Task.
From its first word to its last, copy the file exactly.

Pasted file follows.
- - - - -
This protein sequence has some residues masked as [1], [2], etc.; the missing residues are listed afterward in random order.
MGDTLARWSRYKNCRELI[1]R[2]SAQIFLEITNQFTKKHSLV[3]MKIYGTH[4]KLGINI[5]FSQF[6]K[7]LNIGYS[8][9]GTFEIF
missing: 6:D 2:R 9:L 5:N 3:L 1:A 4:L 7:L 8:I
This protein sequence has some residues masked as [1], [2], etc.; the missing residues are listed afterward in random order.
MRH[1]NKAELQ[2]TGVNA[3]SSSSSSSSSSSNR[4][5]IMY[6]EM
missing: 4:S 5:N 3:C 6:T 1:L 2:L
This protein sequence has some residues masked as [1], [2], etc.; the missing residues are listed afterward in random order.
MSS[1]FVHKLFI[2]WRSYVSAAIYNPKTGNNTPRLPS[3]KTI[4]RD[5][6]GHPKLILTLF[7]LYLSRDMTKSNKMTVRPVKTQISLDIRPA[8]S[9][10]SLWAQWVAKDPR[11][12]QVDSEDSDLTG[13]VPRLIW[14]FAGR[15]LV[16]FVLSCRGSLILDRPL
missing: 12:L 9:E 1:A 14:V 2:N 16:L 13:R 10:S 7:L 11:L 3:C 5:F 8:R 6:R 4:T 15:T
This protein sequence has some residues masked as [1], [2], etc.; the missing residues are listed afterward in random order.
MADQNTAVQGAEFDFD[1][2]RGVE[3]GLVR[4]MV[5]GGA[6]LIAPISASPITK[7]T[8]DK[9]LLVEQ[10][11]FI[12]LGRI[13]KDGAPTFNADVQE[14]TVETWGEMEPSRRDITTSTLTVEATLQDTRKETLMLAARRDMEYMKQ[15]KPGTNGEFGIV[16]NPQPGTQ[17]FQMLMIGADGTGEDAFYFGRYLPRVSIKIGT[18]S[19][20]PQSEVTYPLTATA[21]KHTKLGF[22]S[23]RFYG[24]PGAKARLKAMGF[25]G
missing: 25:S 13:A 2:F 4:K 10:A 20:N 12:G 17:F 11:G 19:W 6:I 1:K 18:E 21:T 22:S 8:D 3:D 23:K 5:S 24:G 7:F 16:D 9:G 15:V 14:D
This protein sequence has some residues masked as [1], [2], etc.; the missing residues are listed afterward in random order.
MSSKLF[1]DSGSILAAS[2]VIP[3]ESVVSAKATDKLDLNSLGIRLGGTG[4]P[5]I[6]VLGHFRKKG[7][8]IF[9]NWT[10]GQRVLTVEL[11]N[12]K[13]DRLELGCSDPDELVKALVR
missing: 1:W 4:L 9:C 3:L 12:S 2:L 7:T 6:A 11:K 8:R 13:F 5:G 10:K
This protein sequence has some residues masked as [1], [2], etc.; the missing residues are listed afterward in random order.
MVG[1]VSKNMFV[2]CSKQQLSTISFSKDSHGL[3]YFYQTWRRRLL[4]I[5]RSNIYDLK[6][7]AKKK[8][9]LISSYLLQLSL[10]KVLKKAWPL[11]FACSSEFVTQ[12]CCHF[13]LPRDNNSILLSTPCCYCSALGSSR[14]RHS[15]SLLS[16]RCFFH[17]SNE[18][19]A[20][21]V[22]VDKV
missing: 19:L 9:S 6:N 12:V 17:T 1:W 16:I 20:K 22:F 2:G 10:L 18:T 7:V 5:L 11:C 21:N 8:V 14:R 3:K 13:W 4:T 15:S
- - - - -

This protein sequence has some residues masked as [1], [2], etc.; the missing residues are listed afterward in random order.
MGDTLARWSRYKNCRELI[1]R[2]SAQIFLEITNQFTKKHSLV[3]MKIYGTH[4]KLGINI[5]FSQF[6]K[7]LNIGYS[8][9]GTFEIF
missing: 6:D 2:R 9:L 5:N 3:L 1:A 4:L 7:L 8:I
This protein sequence has some residues masked as [1], [2], etc.; the missing residues are listed afterward in random order.
MRH[1]NKAELQ[2]TGVNA[3]SSSSSSSSSSSNR[4][5]IMY[6]EM
missing: 4:S 5:N 3:C 6:T 1:L 2:L
This protein sequence has some residues masked as [1], [2], etc.; the missing residues are listed afterward in random order.
MSS[1]FVHKLFI[2]WRSYVSAAIYNPKTGNNTPRLPS[3]KTI[4]RD[5][6]GHPKLILTLF[7]LYLSRDMTKSNKMTVRPVKTQISLDIRPA[8]S[9][10]SLWAQWVAKDPR[11][12]QVDSEDSDLTG[13]VPRLIW[14]FAGR[15]LV[16]FVLSCRGSLILDRPL
missing: 12:L 9:E 1:A 14:V 2:N 16:L 13:R 10:S 7:L 11:L 3:C 5:F 8:R 6:R 4:T 15:T
This protein sequence has some residues masked as [1], [2], etc.; the missing residues are listed afterward in random order.
MADQNTAVQGAEFDFD[1][2]RGVE[3]GLVR[4]MV[5]GGA[6]LIAPISASPITK[7]T[8]DK[9]LLVEQ[10][11]FI[12]LGRI[13]KDGAPTFNADVQE[14]TVETWGEMEPSRRDITTSTLTVEATLQDTRKETLMLAARRDMEYMKQ[15]KPGTNGEFGIV[16]NPQPGTQ[17]FQMLMIGADGTGEDAFYFGRYLPRVSIKIGT[18]S[19][20]PQSEVTYPLTATA[21]KHTKLGF[22]S[23]RFYG[24]PGAKARLKAMGF[25]G
missing: 25:S 13:A 2:F 4:K 10:A 20:N 12:G 17:F 11:G 19:W 6:I 1:K 18:E 21:T 22:S 8:D 3:D 23:K 5:S 24:G 7:F 16:D 9:G 15:V 14:D
This protein sequence has some residues masked as [1], [2], etc.; the missing residues are listed afterward in random order.
MSSKLF[1]DSGSILAAS[2]VIP[3]ESVVSAKATDKLDLNSLGIRLGGTG[4]P[5]I[6]VLGHFRKKG[7][8]IF[9]NWT[10]GQRVLTVEL[11]N[12]K[13]DRLELGCSDPDELVKALVR
missing: 1:W 4:L 9:C 3:L 12:S 2:L 7:T 6:A 11:K 8:R 13:F 5:G 10:K
This protein sequence has some residues masked as [1], [2], etc.; the missing residues are listed afterward in random order.
MVG[1]VSKNMFV[2]CSKQQLSTISFSKDSHGL[3]YFYQTWRRRLL[4]I[5]RSNIYDLK[6][7]AKKK[8][9]LISSYLLQLSL[10]KVLKKAWPL[11]FACSSEFVTQ[12]CCHF[13]LPRDNNSILLSTPCCYCSALGSSR[14]RHS[15]SLLS[16]RCFFH[17]SNE[18][19]A[20][21]V[22]VDKV
missing: 19:L 9:S 6:N 12:V 17:T 1:W 16:I 20:K 22:F 2:G 10:L 18:T 7:V 5:L 11:C 21:N 8:V 14:R 3:K 13:W 4:T 15:S